Wednesday, July 28, 2010

So much for transparency

Dunstan Prial reports:
Under a little-noticed provision of the recently passed financial-reform legislation, the Securities and Exchange Commission no longer has to comply with virtually all requests for information releases from the public, including those filed under the Freedom of Information Act.

The law, signed last week by President Obama, exempts the SEC from disclosing records or information derived from "surveillance, risk assessments, or other regulatory and oversight activities." Given that the SEC is a regulatory body, the provision covers almost every action by the agency, lawyers say. Congress and federal agencies can request information, but the public cannot.

That argument comes despite the President saying that one of the cornerstones of the sweeping new legislation was more transparent financial markets. Indeed, in touting the new law, Obama specifically said it would “increase transparency in financial dealings."

UPDATE: John Carney finds more troubling issues:
One of the strongest justifications for outlawing kickbacks to lead plaintiffs in class actions is that the payments seemed to be part of the class-action extortion racket, in which plaintiff’s lawyers would file class-action suits any time a company’s stock dropped. Having a ready-made set of paid-off lead plaintiffs made this task all too easy.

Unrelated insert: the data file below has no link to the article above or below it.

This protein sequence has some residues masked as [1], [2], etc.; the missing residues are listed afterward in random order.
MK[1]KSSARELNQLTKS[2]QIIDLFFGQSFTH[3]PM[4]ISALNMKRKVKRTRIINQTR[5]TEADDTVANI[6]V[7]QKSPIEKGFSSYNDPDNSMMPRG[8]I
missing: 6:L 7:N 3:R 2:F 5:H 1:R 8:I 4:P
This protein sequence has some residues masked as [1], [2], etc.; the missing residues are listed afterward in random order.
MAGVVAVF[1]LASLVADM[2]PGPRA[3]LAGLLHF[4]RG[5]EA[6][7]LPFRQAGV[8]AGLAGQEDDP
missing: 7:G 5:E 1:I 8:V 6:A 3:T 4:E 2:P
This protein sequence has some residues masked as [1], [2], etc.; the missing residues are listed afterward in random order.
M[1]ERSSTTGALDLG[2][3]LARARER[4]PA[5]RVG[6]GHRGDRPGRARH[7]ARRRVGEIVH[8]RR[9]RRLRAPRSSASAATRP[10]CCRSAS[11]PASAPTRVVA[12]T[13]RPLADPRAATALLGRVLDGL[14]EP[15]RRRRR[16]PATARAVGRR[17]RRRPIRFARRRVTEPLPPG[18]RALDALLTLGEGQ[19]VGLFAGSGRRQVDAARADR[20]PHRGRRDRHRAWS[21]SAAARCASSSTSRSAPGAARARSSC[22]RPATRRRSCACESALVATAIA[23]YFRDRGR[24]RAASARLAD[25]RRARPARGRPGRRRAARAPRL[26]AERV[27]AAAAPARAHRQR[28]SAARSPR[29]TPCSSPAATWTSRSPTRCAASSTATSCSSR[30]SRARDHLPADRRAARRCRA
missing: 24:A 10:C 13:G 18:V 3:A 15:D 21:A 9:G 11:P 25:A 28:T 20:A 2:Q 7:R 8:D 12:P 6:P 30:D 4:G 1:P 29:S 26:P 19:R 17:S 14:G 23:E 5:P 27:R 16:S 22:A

Don’t be so sure that the SEC’s role in the whistle-blower process is a guarantee against similar abuse. In the first place, the structure of the law allows plaintiff’s lawyers to represent the whistle-blowers—even keeping the identity of the whistle-blower secret from the government. The lawyers will then collect the whistle-blower bounty, skimming a piece for themselves in the process. No doubt lawyers are already figuring out how to alert employees or other “whistle-blowers” at companies with falling stock prices about their potential windfalls.

The SEC itself is far from immune to jumping on the same bandwagons that attract the plaintiffs’ lawyers. Think about the misbegotten cases filed against allegedly fraudulent corporations that were accused of backdating stock options. More controversially, consider the case against Goldman Sachs [GS 148.05 0.82 (+0.56%) ], which the SEC brought with much fanfare and then dropped after Goldman agreed to pay a record-breaking fine.

That’s exactly the kind of deal that could enrich a whistle-blower and his lawyers—for very little public benefit.

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